Ampere, the server startup that is betting on bringing Arm-based chips to the data center and edge, is hosting its annual media day today. With the 80-core Altara and 128-core Altra Max, the company already offers a platform that can rival and outperform those of competitors like Intel and AMD in many common scenarios — and Altra Max is now in production and shipping. Those chips are based on the standard ARM Neoverse N1 architecture, though. But now, it is about to launch its own custom Ampere Cores, built on a 5nm process.
“Altra and Altra Max are based on the N1 core from Arm. We’re an architecture licensee as well as an IP licensee, so we’re going to talk about our own core [at our media day]: what we built, how we built it, why we built it,” Ampere CEO Renee James, who spent 26 years at Intel before founding Ampere, told me. “And what does a cloud-native processor look like? We like to think about it like you think about M1 for a PC from Apple, you would think about an Ampere Core for a cloud data center server.”
With the 128-core Altra Max, Ampere promises a chip that uses 50 percent less power per core compared to an AMD Rome CPU and performance gains of 1.6x for running the NGINX web server, for example. And all of those benchmarks look even better when compared to an Intel Cascade Lake Refresh CPU. AMD’s Rome launched in August 2019 and Intel’s Cascade Lake Scalable Performance Refresh CPU have been in the market since last Feburary.
“It’s all about developing that CPU that’s built for the cloud and making sure that we’re meeting the new — but not really not new anymore — but kind of the current and future needs of cloud-native workloads, that software development model, and that type of infrastructure deployment model,” Ampere’s CPO Jeff Wittich said. “Which for us really means developing a product that has high performance that’s very predictable across workloads across users and a very, very scalable platform for compute, memory, I/O, network, and that is very, very power efficient.”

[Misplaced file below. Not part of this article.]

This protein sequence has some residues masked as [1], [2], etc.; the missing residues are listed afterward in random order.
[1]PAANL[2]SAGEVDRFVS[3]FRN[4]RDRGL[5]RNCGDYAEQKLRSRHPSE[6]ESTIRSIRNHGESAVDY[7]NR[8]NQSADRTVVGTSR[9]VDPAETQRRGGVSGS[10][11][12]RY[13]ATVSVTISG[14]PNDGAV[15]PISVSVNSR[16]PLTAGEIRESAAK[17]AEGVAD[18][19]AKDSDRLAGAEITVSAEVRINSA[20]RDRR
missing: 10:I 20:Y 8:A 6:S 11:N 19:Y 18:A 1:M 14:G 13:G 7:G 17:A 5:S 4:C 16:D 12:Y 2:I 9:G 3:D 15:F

Wittich noted that Ampere had always planned to develop its own cores, in part because it offers a very specific product for a very specific use case. “We knew that from the start developing our own cores was going to be very, very important for us to innovate in the ways that we need to innovate,” he said. “I have to say the primary thing is that because we’re focused on cloud — and we’re not focused on a bunch of other markets, especially not client, and also not other markets, even within the server space — it means developing a core that’s specific to cloud is really important to us.”
Ampere’s cloud customers want certain built-in security features and manageability features for performance and power, for example. And as Wittich stressed, those have to be built in at the micro-architecture level to work properly (and this allows allow the company to optimize performance as well).
“We have to build our own cores to actually have a processor that does what the cloud wants,” he said. The Ampere Cores will, for example, feature high I/O memory bandwidth, for example, but optimized for cloud use cases, not high-performance computing use cases.
James echoed this, noting that customers want these features and Ampere’s competitors will offer them. “The cloud business is pretty specific and the customers are very demanding,” she said. “So cadence is really important and we are competing against customers who have really very good products.”
It seems like this strategy is working out well for Ampere, which now counts the likes of Microsoft, Oracle and Tencent Cloud among its customers. Rumor has it that Microsoft is working on its own Arm-based chips as well, but interestingly, the company is also using Ampere’s media day to talk about how it is readying Azure for Altra.